When a honeycomb fabric is produced in accordance with the present invention it is woven primarily of warp and weft yarns that are not heat-shrinkable to any appreciable degree, such for example as ordinary cotton yarns. The fabric is made shrinkable by also weaving therein as warp and weft heat-shrinkable arns such as above described along the ridges between the rows of pockets. The depth of these pockets can be increased to a substantial degree by simply heating the fabric to or near the boiling point of water, to thereby cause the heat-shrinkable yarns to contract a substantial amount. This will serve to contract the woven fabric both longitudinally and transversely anywhere from about 20 to 30%, and as the honeycomb fabric contracts the width of the pockets will decrease while the depth will increase, to thereby provide a honeycomb fabric having much deeper pockets than it was practical to produce heretofore. After the yarns are contracted they will hold the fabric contracted to make it dimensionally stable.

The deep cell honeycomb fabric of the present invention, which is light in weight, may be used for various purposes. It is extremely well adapted for use as warm underclothing or underwear to be worn next to the skin in cold climates, as the deep pockets form numerous dead air cells that have good insulating properties, while the construction of the weave causes it to absorb moisture readily. It is important when the honeycomb fabric of the present invention is worn as underclothing that the soft cotton face of the fabric be placed next to the skin and that the face of the fabric having the floating heatshrinkable yarns be worn next to the overlying clothing. This is because the heat-shrunken smooth yarns impart to the honeycomb fabric a smooth outer bearing surface over which an overlying garment will slip readily. This will prevent the honeycomb underwear next to the skin from shifting and chafing the skin. The honeycomb fabric of the present invention is also well adapted for use as an inbetween lining for a warm jacket or coat, since it will impart to such garment excellent heat insulating properties to keep the body warm without adding appreciably to the weight of the garment. In addition to the clothing uses just mentioned the fabric of the present invention, due to its ornamental appearance may be used in draperies and in bedspreads, and for other purposes where its unusual appearance makes it desirable.

The above and other features of the present invention will be further understood from the following description when read in connection with the accompanying drawing; wherein Fig. 1 is a plan View of a piece of honeycomb fabric constructed in accordance with the present invention, shown as it comes off the loom.

Fig. 2 shows the fabric of Fig. 1 after it has been heat-shrunken from the dimensions of 1 to that of Fig. 2.

Fig. 3 is an enlarged sectional view taken on the line 33 of Fig. 2.

Fig. 4 is a reproduction of an enlarged photograph of a small portion of the fabric of Fig. 1; and

Fig. 5 is a similar view of the shrunken fabric of Fig. 2.

The waffle or honeycomb fabric contemplated by the present invention, may, for the most part be formed of any preferred yarn, such as. cotton, wool, rayon or the like, but in order to obtain the above mentioned deep pockets it is necessary to provide along the ridges lying between the rows of pockets heat-shrinkable yarns. such as continuous filament yarns or stable yarns having the properties above described. The honeycomb properties shown in Fig. l are imparted to the fabric by so interweaving the non-shrinkable yarns forming the major portion of the fabric as to produce a square weave, such as one up and one down at the bottom of the pockets, and to float the warp and weft yarns to increasing degrees towards the rim of such pockets. This causes the square weave to be displaced laterally in the plane of the fabric to form the bottom of the pockets.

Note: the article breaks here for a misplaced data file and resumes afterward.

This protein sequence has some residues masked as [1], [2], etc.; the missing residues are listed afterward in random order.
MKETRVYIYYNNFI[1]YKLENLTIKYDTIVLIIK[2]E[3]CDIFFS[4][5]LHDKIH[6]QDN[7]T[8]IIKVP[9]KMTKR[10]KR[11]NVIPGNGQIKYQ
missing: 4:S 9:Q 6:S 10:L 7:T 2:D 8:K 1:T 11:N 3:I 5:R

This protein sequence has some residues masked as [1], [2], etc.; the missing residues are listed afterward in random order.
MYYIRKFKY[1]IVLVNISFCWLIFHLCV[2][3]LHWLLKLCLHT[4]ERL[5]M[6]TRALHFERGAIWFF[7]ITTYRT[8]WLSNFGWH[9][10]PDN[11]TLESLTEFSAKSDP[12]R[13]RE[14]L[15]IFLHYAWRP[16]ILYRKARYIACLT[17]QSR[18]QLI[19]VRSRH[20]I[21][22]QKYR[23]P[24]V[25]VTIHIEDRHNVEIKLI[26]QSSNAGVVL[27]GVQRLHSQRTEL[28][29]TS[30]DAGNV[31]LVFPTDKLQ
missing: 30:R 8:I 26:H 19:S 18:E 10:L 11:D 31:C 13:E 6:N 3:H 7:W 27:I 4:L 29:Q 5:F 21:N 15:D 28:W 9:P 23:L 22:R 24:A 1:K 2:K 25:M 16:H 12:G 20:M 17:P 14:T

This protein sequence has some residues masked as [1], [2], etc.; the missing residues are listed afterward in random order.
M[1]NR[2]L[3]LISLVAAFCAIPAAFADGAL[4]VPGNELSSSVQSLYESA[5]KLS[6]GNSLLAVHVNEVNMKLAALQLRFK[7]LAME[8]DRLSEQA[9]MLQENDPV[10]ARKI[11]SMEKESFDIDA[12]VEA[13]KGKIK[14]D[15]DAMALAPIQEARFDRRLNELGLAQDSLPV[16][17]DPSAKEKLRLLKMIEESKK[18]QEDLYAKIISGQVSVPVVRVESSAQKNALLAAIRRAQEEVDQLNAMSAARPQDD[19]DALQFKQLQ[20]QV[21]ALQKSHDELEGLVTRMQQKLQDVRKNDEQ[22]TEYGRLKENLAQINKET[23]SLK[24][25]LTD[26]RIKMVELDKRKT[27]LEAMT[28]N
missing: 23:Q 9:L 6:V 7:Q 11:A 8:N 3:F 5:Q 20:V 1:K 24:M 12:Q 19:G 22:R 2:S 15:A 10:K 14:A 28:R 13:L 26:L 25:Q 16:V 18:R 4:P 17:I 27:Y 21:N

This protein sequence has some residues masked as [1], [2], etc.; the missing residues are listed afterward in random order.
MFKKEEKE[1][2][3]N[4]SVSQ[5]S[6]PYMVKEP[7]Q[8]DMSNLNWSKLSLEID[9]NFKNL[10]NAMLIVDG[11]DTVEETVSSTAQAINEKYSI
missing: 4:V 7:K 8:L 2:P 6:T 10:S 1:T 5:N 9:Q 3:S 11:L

Fig. 1 of the drawing shows the fabric of the present invention as it comes off the loom and in approximately full scale as it looks upon leaving the loom. This fabric which is indicated in its entirety by the numeral H1 is formed by interweaving the non-shrinkable warp yarns II and non-shrinkable weft yarns l2 in the manner just described to form the pockets l3, and by providing along the ridges between the rows of pockets the heat-shrinkable warp yarns M and heatshrinkable weft yarns I5. When it is desired to shrink the fabric ll) of Fig. 1 both longitudi- 4 nally and transversely all that is necessary is to heat it to or nearly to the boiling point of water for less than one minute, to thereby cause it to shrink both longitudinally and transversely some 20 or 30%, as desired, and produce the dimensionally stable waffle fabric of Fig. 2.

The shrunken fabric as will be apparent from Fig. 3, has deep pockets or cells I3 extending inwardly from both faces thereof, but one face of this fabric is quite different from the other. This is because the shrunken yarns i4 and I5 will feel somewhat harsh, while the other face formed entirely of the non-shrunken warp and weft yarns H and I2 will feel relatively soft, as it lies relaxed in the fabric after the fabric has been shrunken some 20% or more. This shrinkage will be apparent from comparing the size of the fabric of Fig. 2 with the size of that shown in Fig. 1. The upper face of the fabric having the ridges thereof formed of the contracted smooth slippery yarns l4 and 15 will provide a smooth surface rim around each deep pocket I3. and this face of the fabric will have a low coeflicient of function.